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How Does Using or Being a Co-signer Affect Your Credit?

How Does Using or Being a Co-signer Affect Your Credit?

Being turned down for a loan can be discouraging, especially if you have little or no credit history to help you apply for another. To improve your ability to qualify for loans, you may consider asking a friend or family member to cosign on your loan. But does having a cosigner necessarily mean you’ll be improving your credit, and what will it do to your cosigner’s credit? What is a cosigner? A cosigner is an individual willing to assume responsibility for a loan because the primary borrower does not meet the qualifications of the loan on their own. A cosigner usually has better credit or a more stable income than the primary applicant, assuring the lender that the loan will be repaid one way or another. This means that the cosigner is required to make payments on the loan if the primary borrower does not, and it also means that the loan appears on their credit report, as does the payment history. Who can it help? A cosigner is especially helpful for a new borrower. As mentioned above, having little or no credit may make it difficult to be approved for a loan. Buying your first car or home may not be possible without a cosigner if you have little or poor credit. A cosigner may help you get a loan that can help you establish a positive payment history and build your credit. Having a new type of credit on your credit report can help both the primary borrower and the cosigner. A car loan or mortgage adds installment credit which can improve your credit score by adding...
Can Social Media Affect Your Credit Score?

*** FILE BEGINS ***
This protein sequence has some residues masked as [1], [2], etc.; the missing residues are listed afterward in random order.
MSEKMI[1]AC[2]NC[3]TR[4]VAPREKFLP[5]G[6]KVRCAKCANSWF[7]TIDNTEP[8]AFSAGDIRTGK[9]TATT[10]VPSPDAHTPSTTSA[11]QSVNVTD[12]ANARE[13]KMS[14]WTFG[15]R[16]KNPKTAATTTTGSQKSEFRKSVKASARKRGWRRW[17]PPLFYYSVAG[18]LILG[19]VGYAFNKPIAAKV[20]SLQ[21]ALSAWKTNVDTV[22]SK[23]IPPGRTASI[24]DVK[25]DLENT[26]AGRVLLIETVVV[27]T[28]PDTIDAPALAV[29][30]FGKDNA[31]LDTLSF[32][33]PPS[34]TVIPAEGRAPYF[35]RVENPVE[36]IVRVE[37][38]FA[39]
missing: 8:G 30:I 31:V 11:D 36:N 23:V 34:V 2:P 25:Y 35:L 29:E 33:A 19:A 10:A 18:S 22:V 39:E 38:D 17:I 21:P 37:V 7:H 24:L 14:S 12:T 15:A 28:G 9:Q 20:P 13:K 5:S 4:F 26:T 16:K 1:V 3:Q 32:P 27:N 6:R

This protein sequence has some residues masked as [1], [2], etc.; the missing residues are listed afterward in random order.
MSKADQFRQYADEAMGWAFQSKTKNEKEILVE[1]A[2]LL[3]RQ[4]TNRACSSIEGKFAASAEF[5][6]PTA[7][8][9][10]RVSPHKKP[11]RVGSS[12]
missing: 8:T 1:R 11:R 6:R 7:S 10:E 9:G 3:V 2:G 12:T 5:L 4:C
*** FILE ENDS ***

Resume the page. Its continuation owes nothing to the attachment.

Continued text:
Can Social Media Affect Your Credit Score?

The precise formula for determining your credit score is information privy to the credit reporting bureaus (Equifax, Experian, TransUnion), and can vary between the different companies. Traditionally, the information on your credit report that determines your credit score is a mix of your payment history, amount owed, age of accounts, new credit, and type of credit used. But could additional lifestyle information, like the information we share on social media, become an additional tool that predicts our ability to repay loans? The Consequences of Over-Sharing While data from your social media presence is not currently considered when calculating your credit score, FICO CEO Will Lansing told the Financial Times that, “If you look at how many times a person says ‘wasted’ in their profile, it has some value in predicting whether they’re going to repay their debt.” Most people have at least heard the rumors, if not heeded the warnings themselves, that potential employers look up job applicants on Facebook, Twitter, and other online platforms to get a sense of their character before making hiring decisions. While certain laws protect applicants against discrimination based on gender, ethnicity, religion, etc. the line becomes less clear when it comes to voluntarily-shared lifestyle choices that could display unprofessionalism, especially toward a certain career. For example, announcing you were arrested for a DUI might not look so good if you’re applying for a position as a driver. But do lenders really see and consider the information you post online when you apply for a loan? Maybe. The Online Impact When an applicant with little or no credit history applies for a loan or...
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